Communication is in a constant state of change. The tools are different. The news is different. How we find out about something is different. Even approaching blog content is different than it was a few years ago, given the impact of social networks.
But with all that is different, some things are even more different than we imagine and other things are surprisingly the same. The challenge for communicators is to give up on one thing they've relied on for the better part of 20 years. Assumptions.
Best Fresh Content In Review, Week of February 8
• The Future Journalist: Thoughts from Two Generations.
Sree Sreenivasan, professor and dean of student affairs at Columbia Journalism School, paints a picture of what new skill sets young journalists need to develop in order to keep up with the evolution of online media. At the same time, Sreenivasan underscores that fundamental skill sets are still critical in a changing profession: great reporting, great writing, ethics, specialization, investigation, and news judgement.
• Cleveland Cavaliers “Watergate” May Be Dumbest Business/PR Move Ever.
Sometimes people say that having fewer journalists to vet information is a good thing. I don't agree. Left to their own devices, organizations are sometimes tempted to present revenue generating schemes into a public service story much like the Cavaliers did when they shut off water fountains. Bill Sledzik rightly calls it like he sees it.
• 2010 MarketingSherpa Social Media Marketing Guide.
By combining several studies, Brian Solis offers up a comprehensive snapshot of the world through the lens of the Internet. Within each country profiles, there are dramatic and subtle differences in how social media is employed by different countries and cultures. For example, the United States is much more passive about content creation on blogs than China. Expect all of it to change again.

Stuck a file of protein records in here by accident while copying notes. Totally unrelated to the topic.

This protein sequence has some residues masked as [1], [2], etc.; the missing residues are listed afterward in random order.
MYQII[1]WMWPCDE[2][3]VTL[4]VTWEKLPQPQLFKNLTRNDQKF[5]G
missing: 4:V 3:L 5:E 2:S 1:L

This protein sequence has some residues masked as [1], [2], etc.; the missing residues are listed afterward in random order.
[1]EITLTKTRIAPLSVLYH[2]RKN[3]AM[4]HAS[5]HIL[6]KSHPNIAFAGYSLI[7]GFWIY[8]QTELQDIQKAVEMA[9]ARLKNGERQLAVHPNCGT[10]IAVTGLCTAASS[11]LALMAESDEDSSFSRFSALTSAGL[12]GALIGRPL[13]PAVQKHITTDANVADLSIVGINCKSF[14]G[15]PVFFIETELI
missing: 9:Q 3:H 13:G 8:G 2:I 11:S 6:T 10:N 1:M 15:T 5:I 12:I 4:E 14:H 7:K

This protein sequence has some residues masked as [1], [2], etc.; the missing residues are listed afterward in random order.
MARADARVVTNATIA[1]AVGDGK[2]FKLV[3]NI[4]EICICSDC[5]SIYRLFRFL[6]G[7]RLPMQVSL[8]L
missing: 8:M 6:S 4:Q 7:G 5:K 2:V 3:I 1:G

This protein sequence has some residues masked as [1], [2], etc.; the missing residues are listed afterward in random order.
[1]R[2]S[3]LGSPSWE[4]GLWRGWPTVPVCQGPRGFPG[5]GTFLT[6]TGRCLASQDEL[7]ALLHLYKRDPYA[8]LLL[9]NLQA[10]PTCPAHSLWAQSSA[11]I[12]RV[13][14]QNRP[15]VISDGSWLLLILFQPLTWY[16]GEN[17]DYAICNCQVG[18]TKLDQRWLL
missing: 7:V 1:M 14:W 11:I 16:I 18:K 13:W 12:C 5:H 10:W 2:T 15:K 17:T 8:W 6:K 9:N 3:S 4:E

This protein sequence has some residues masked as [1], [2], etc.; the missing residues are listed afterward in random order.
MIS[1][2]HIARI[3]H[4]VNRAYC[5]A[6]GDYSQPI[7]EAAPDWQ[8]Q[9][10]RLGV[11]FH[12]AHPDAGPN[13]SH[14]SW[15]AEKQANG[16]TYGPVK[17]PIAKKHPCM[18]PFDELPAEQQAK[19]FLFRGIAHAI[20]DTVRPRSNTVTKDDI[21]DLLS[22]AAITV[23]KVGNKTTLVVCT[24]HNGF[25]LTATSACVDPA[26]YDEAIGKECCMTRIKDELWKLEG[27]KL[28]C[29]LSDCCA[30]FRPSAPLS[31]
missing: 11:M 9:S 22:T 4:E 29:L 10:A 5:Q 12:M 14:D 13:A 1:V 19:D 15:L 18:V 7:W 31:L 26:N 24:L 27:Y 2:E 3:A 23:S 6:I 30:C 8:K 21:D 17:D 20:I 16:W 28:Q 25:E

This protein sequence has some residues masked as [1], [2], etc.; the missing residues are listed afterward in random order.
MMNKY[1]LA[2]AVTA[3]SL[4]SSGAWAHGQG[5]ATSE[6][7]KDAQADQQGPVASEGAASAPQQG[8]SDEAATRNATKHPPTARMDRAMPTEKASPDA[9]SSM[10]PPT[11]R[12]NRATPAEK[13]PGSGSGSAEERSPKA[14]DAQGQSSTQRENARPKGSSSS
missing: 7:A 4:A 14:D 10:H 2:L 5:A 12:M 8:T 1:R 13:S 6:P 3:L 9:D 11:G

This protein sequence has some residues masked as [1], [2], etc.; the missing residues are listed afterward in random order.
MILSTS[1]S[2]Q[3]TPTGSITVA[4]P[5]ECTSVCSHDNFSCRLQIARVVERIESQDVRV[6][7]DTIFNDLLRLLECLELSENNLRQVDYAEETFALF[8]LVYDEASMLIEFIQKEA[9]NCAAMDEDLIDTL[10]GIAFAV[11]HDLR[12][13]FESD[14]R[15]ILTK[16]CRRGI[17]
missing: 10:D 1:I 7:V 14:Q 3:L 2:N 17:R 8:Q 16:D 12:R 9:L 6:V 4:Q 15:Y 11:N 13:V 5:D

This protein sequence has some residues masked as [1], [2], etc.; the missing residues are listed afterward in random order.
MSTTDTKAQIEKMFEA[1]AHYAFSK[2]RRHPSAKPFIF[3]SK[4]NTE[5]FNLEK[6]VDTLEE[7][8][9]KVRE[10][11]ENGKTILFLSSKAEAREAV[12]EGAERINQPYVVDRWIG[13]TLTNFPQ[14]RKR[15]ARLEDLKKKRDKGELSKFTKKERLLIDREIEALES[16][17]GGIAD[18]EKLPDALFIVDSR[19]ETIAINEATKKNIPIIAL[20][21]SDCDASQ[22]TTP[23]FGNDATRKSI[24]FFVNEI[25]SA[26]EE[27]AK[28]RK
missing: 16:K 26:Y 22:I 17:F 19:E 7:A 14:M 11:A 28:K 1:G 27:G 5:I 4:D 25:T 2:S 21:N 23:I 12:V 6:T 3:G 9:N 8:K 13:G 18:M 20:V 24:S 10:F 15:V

• Stop Adding Value.
Valeria Maltoni reveals that the buzz of adding value is only one part of the social media equation. When all content creators attempt to out value each other, nobody wins. To build a platform (or community), communicators need to consider how they can help other people's ideas, especially customers, shine as much as their own.
• The Albert Einstein Guide to Social Media
Considering how great communicators of the past might approach social media has been a fun and worthwhile mechanism for many writers, bloggers, and journalists. Amber Naslund chose the right one by applying the finer points of Albert Einstein to social media. As a scientist, he was consistent in presenting his ideas in a clear, concise, accurate manner. As a human being, he married intellect with wisdom. Amazingly, wisdom remains constant.